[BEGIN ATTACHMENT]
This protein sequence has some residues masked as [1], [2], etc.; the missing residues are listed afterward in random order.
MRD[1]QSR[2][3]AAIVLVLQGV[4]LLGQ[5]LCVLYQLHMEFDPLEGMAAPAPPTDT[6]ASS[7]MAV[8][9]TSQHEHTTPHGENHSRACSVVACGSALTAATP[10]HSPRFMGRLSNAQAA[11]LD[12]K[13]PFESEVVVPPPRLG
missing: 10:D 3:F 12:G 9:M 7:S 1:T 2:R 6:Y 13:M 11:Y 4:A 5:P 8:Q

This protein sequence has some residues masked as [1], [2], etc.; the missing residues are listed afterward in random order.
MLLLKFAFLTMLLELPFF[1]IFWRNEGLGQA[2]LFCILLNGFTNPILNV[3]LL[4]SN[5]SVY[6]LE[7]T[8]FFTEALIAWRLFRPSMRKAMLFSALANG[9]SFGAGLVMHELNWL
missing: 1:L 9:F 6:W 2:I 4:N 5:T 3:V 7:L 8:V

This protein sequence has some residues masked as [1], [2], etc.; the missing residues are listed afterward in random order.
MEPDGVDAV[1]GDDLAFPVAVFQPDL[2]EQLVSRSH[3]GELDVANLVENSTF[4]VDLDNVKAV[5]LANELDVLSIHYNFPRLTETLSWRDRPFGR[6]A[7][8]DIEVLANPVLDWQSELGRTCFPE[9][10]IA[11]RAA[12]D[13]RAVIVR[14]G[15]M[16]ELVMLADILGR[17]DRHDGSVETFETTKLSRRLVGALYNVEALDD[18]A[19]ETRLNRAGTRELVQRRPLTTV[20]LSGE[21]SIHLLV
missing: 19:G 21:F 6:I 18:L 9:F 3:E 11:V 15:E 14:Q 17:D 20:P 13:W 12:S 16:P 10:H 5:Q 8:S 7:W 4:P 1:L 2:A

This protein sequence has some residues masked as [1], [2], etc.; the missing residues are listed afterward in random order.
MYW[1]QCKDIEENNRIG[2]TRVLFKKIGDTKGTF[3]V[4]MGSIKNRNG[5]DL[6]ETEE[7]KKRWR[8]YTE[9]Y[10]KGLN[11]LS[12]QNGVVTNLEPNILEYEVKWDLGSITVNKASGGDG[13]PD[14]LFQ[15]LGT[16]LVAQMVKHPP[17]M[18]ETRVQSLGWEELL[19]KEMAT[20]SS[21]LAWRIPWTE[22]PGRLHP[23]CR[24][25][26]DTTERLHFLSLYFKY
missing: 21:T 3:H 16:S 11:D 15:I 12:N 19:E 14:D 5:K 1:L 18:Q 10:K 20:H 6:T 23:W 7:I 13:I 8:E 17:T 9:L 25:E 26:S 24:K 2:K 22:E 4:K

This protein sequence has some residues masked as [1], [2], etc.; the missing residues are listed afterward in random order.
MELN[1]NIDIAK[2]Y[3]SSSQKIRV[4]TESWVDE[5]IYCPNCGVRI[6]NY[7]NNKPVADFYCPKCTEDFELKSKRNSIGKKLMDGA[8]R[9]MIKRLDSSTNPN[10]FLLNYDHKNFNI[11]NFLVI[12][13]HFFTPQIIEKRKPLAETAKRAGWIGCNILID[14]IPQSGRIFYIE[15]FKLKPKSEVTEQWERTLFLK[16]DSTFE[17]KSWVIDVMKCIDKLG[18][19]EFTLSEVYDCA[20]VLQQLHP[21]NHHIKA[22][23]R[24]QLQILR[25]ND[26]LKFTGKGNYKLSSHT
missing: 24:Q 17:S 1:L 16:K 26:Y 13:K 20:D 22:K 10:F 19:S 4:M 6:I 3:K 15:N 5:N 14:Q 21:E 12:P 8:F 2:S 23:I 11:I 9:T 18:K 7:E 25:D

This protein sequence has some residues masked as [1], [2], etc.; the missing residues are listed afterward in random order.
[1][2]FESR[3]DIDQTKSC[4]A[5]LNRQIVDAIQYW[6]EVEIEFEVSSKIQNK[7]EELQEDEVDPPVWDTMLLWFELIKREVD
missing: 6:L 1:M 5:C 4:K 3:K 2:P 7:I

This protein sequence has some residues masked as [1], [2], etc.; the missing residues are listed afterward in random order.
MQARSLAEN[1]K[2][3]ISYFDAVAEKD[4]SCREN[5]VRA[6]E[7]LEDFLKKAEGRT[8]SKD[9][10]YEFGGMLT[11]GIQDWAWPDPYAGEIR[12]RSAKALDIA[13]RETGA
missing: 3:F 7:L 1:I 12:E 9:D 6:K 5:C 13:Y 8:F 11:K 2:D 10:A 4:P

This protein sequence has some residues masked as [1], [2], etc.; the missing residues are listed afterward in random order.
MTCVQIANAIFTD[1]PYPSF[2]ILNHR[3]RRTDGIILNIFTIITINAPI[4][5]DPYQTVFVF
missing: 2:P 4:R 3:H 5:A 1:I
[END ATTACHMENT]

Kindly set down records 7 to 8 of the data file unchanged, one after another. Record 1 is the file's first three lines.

This protein sequence has some residues masked as [1], [2], etc.; the missing residues are listed afterward in random order.
MQARSLAEN[1]K[2][3]ISYFDAVAEKD[4]SCREN[5]VRA[6]E[7]LEDFLKKAEGRT[8]SKD[9][10]YEFGGMLT[11]GIQDWAWPDPYAGEIR[12]RSAKALDIA[13]RETGA
missing: 3:F 7:L 1:I 12:E 9:D 6:K 5:C 13:Y 8:F 11:K 2:D 10:A 4:P

This protein sequence has some residues masked as [1], [2], etc.; the missing residues are listed afterward in random order.
MTCVQIANAIFTD[1]PYPSF[2]ILNHR[3]RRTDGIILNIFTIITINAPI[4][5]DPYQTVFVF
missing: 2:P 4:R 3:H 5:A 1:I